Regional Reviews: Connecticut & the Berkshires
Regional Reviews by Fred Sokol
Irina (radiant Heather Wood) is about to have her eighteenth birthday as one of three sisters who, during the end of the nineteenth century, are based in a home in provincial Russia, miles from Moscow where they were born. They ardently wish to return. Their father died a year before and now they host a variety of soldiers. Irina dreams of getting out and finding a romantic mate. The middle sister Masha (Natalia Payne), free with her harmless curse phrases, married pedantic Kulygin (Keith Reddin) and finds the relationship boring and altogether unappealing. The senior sister Olga (Wendy Rich Stetson), a teacher at a school, is 28, but finds herself a spinster. The women have one brother, Andrei (Alex Moggridge). He marries Natasha (Emily Kitchens). Natasha, who gives birth to a son, infuriates all of the other women. She treats servants badly and, generally speaking, irritates everyone.
Time and place evolve as the second scene occurs at Christmas and the one following about eighteen months later. By now, Natasha is prodding Olga and Irina to share a room so her baby can have his own space. Irina has been working in a telegraph office and has been pursued by Tuzenbach (Thomas Jay Ryan). There has been a fire and soldiers, blackened, wander in and out of the house. Finally, at the conclusion, the men are readying themselves to leave the home. Older Chebutykin (James Carpenter), as he occasionally has throughout the play, says, "Tara ... ra-boom-deay."
Irina begins the play dressed (by costumer) Ilona Somogyi) in white. Masha, with whom one often empathizes, wears a black dress, while Olga is in blue. One of the more intriguing male characters, Vershinin (Bruce McKenzie) has expressed his love for Masha. This does not, however, end well, for Masha stays with Kulygin.
Beneath, at, and above the surface Three Sisters stresses the strong desire and, in some cases, obsession with a return to Moscow. Thematically, the play asks whether individual life and collective civilization is worth it. Is there any joy within existence? That, surprisingly enough, is not an indicator that this Chekhov is either dull or dreary.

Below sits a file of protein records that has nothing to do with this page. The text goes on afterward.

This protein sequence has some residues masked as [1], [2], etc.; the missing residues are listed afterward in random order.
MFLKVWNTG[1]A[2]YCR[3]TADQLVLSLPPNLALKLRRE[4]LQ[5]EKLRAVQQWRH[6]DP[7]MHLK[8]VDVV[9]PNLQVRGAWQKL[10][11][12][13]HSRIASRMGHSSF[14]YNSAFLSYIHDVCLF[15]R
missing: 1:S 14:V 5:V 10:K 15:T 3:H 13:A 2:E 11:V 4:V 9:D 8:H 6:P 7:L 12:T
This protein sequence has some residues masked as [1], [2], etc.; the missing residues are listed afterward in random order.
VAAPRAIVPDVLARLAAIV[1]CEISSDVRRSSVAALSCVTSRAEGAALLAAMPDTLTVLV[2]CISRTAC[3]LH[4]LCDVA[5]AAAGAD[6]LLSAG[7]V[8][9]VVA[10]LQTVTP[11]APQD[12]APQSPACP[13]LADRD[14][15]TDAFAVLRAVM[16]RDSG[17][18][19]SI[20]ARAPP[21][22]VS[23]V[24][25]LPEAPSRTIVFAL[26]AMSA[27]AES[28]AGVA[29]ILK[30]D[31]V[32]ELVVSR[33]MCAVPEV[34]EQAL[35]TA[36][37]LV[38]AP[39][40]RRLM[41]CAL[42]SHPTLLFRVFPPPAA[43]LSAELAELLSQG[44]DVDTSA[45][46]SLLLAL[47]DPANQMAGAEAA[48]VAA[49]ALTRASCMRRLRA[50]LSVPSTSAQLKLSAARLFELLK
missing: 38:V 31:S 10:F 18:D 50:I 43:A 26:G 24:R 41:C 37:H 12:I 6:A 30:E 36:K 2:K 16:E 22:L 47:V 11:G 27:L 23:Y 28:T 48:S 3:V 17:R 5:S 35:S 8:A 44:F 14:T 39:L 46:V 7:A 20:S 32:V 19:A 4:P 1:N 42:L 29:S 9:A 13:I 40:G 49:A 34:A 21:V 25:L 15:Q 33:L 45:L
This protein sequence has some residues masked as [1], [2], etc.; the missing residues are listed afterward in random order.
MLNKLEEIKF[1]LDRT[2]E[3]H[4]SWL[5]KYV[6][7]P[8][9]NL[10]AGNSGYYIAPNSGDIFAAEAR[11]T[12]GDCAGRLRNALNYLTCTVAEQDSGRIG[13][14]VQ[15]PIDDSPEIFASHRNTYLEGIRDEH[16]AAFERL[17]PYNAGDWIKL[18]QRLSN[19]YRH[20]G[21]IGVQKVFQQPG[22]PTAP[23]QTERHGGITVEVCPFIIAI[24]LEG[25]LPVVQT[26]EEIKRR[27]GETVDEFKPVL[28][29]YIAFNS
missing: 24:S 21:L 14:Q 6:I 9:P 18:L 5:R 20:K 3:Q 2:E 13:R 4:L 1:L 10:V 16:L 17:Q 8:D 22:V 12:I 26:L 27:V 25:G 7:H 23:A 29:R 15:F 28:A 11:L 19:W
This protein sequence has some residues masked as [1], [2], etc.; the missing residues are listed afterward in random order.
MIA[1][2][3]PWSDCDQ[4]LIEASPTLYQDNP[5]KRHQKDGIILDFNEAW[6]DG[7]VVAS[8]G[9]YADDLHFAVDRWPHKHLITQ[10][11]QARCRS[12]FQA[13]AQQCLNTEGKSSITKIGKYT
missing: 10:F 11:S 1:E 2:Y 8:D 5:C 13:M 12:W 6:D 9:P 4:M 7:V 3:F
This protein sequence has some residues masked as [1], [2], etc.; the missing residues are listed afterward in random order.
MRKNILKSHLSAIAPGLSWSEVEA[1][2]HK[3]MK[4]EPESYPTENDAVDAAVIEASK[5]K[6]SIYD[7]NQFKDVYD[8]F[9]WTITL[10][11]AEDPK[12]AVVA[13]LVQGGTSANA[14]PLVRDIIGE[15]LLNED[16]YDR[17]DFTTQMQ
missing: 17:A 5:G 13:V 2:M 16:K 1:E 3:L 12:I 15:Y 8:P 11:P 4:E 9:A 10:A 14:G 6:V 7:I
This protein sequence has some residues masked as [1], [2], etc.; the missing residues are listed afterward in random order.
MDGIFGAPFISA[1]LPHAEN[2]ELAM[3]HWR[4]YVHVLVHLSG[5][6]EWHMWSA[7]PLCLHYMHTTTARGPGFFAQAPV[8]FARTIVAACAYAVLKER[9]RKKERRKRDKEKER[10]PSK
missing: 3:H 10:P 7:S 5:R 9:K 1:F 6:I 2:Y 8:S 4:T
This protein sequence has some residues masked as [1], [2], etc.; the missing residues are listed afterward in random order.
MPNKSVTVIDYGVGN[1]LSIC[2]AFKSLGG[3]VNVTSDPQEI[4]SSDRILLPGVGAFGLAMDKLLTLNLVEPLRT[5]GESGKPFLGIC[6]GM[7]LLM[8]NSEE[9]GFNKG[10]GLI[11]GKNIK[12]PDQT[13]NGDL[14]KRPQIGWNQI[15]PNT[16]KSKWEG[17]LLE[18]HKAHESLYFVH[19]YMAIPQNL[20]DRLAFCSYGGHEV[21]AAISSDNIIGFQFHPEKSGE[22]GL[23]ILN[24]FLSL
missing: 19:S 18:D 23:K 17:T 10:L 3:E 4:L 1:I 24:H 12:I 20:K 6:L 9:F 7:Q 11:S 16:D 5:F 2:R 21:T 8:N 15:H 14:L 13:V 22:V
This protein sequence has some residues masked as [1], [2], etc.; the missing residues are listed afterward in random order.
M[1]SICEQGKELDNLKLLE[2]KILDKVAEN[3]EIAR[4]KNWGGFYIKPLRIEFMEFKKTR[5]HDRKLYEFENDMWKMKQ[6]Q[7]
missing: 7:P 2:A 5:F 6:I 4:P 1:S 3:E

The artistic team for this production includes playwright Sarah Ruhl, who returns to Yale Rep once again. Eurydice, staged there a few years ago, was stunning and remains memorable. This time, she is working with a translation, from Russian to English, provided by Elise Thoron (with Natalya Paramonova and Kristin Johnsen-Neshati). Frankly, I am not certain that one is able to discern exactly where Ruhl has lent her special, proficient and exemplary touch. The production stays true to Chekhov and whoever has contributed deserves significant praise. That surely includes director Les Waters; working with the great playwright requires interpretation based upon understanding and the playwright's intent. Ruhl and, more specifically, Waters grasp the text and impart that comprehension to and through the fine actors.
The melancholic (perhaps the sun will never, ever rise) feel Chekhov creates is mitigated as these actors find comic moments even if life moves on and on and on. The sisters, even during some of the exchanges which might be emotional, do not evidence real bonding with one another. It is important to emphasize that each is singular; still, they are siblings. Men, such as the army doctor, the baron, and newly arrived Vershinin add color and texture. Without them, the script would be flat. But, this is a play about women whose hopes will most likely rest unfulfilled. The lonely search is for purpose.
As designed by Annie Smart, Three Sisters begins in the Prozorov parlor room and unfolds by increments. Eventually, the stage yields to long, lyrical birch trees toward the rearlovely and nearby. As Masha says, early on, "Life is a raspberry: one little bit and it's gone."
Three Sisters continues at the University Theatre, beginning the season for Yale Repertory Theatre in New Haven, through October 8th. For tickets, call (203) 432-1234 or visit www.yalerep.org.
- Fred Sokol